Now, if you would like, I'd be more than happy to walk around here with you, show you where I would hide mine in case there might be a place that you might miss.
You have any explosives on you now? Do you want to pat me down? No, I'm sure you're fine.
So, you two knew each other growing up? Until the age of 19, when Raylan went off to college and the Marshals and I went off to Kuwait.
And when did you guys meet up again? Wasn't it around the time that he shot you through the chest? Well, it was shortly before that.
Miss Johnson has recently become acquainted with some of my past, Raylan.
So, Deputy, what do you think? Can I trust Boyd here to have my back? Well, I am an officer of the law, and I'm in a court of law, and while not sworn in, I do feel compelled to tell you the truth.
Truth is the best policy.
The truth is I don't know if you can trust Boyd to have your back, but, while he has tried to kill me and I have shot him and imprisoned him and I wouldn't be surprised if our paths, again, cross in such a manner, he has had my back on two occasions.
Once was the last day I was in the mine, and the other not so long ago.
My, sounds like a love story.
- Be ready to go in 10.
- Judge.
Sweetheart, you're welcome to stay.
Oh, thanks.
That's sweet, Judge, but I'd really rather get my by-now-rancid clothes back to my office.
You're not afraid I'm gonna change in front of you, are you? Well, now, that's the only reason I would stay.
Charlie? Charlie! - Deputy.
- Miss Hawkins.
- We all clear? - We are.
Well, you should let the judge know.
You know how he likes to be kept waiting, so Yes.
Pleasure.
So nice to have met you, Deputy.
Boyd, I do like the suit.
What's going on? Just What are you doing? Well, Reardon came down and he needed me in chambers - Raylan! Is it clear? - Be quiet.
I'm sorry? Courtroom? We good? - Crystal clear, Your Honour.
- Thank you.
Winona, I need you inside.
- I just gotta get my bag back - You already had time to do that.
I got distracted.
I can see your tall drink of distraction right here.
Jill, take Miss Hawkins' bag, put it up in her office.
- Okay.
- No.
I got it.
Jill, take the bag.
You're on the third floor? I'm actually going up there now.
I can take it.
- Raylan, Art needs you.
- Just a few minutes.
Now.
Secret Service is here.
Secret Service? Is the president coming? They also handle money.
He said "now.
" Deputy, I don't mind bringing it up.
I'll use the stairs.
- It'll be my exercise for today.
- Come on, Winona.
- Raylan? - Yeah.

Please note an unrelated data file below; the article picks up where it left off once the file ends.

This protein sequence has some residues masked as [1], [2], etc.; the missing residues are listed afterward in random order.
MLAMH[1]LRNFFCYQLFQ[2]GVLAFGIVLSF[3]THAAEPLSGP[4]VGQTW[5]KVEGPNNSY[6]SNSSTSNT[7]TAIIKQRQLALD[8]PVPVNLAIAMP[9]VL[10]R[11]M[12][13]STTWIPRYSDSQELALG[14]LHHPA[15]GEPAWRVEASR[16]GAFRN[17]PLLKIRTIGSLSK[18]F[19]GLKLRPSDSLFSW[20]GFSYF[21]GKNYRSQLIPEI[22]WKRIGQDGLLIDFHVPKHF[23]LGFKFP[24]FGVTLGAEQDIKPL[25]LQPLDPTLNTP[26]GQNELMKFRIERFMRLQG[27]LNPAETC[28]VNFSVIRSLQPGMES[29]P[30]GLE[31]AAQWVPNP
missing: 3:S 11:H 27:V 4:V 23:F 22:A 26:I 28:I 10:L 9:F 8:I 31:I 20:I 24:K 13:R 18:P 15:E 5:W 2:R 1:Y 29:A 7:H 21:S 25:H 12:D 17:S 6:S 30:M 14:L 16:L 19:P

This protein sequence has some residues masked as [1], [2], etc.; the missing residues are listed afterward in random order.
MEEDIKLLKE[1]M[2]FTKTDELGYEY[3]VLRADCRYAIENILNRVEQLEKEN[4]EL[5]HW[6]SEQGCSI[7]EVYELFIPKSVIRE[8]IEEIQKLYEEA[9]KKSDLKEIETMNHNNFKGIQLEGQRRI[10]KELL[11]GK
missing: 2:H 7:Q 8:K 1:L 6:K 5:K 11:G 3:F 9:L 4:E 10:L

Secret Service? One of the bills from yesterday's bank robbery popped.
Raylan.
Rachel tell you what happened? - Bill popped.
- Yeah, one of the $100s we found on Carter.
Our friends from the Secret Service in Cincinnati would like a word with you.
It could have come from one of the drawers.
From one of the people on the floor.
Here you go.
And this is Deputy Raylan Givens.
You interview most of these people? All of them.
Including your ex-wife? Yeah.
Any of them mention losing a $100 bill to the robbers? Not that I recall.
This resolution sucks.
- Here you go.
- Finally.
I'm still not clear on why this bill popped.
Well, it's been out of circulation for 20 years.
They think they might be trying to counterfeit the older ones 'cause they're easier to fake and easier to pass.
Most of the older bills were taken out of circulation precisely for that reason.
So when this old number popped, we got in the car.
Looks like an American $100 bill.
- It's real.
- You sure? No, I'm guessing.
I wonder why we haven't seen it for 20 years.
I wonder why you give a shit when it's no longer our responsibility.
Well, thank you for your assistance.
- Coffee sucks, by the way.
- Have a nice day.
Maybe it was in a safe deposit and somebody just got it out.
Or in a sock drawer or birthday card.
None of the above.
It was in a bank robbery.
- We know that.
- 20 years ago.
I just spoke with a friend at the FBI in DC.
He ran the serial number through their database.
That bill was in a robbery of $211,000 from a Lexington savings and loan in 1989.
- Was the money ever recovered? - It was, all of it.
The trial was in this building in 1990.
So the money was in our vault.
- At one time.
- Maybe it's still there.
Well, wouldn't the fact that a bill was in circulation imply that it's not there? Well, I don't know.
- You have a case number? - I'll get it.
- You know what the name of the bank was? - Bluegrass Savings and Loan.
Let's go! - What do you say, Charlie? - Hey, Art.
- Tim.
- How you doing, Charlie? Rachel.
Raylan.
I thought you might need some company.
What's going on? We're looking for some evidence from 20 years ago.
we go to the ledgers for that.
- What's the date? - May 1990.
Now, I know tempers have been running high, but I'm telling you right now, I will tolerate no nonsense in my courtroom.
I have court security standing by to haul off anyone who gets stupid.
And if the guards don't take care of it, I will.
All righty, I got three entries, May 1990.
It's not there.
According to this, the judge in the case ordered the money back to the bank after trial.
Did you call the bank? Bluegrass Savings and Loan went under in 1992, part of the S&L crisis.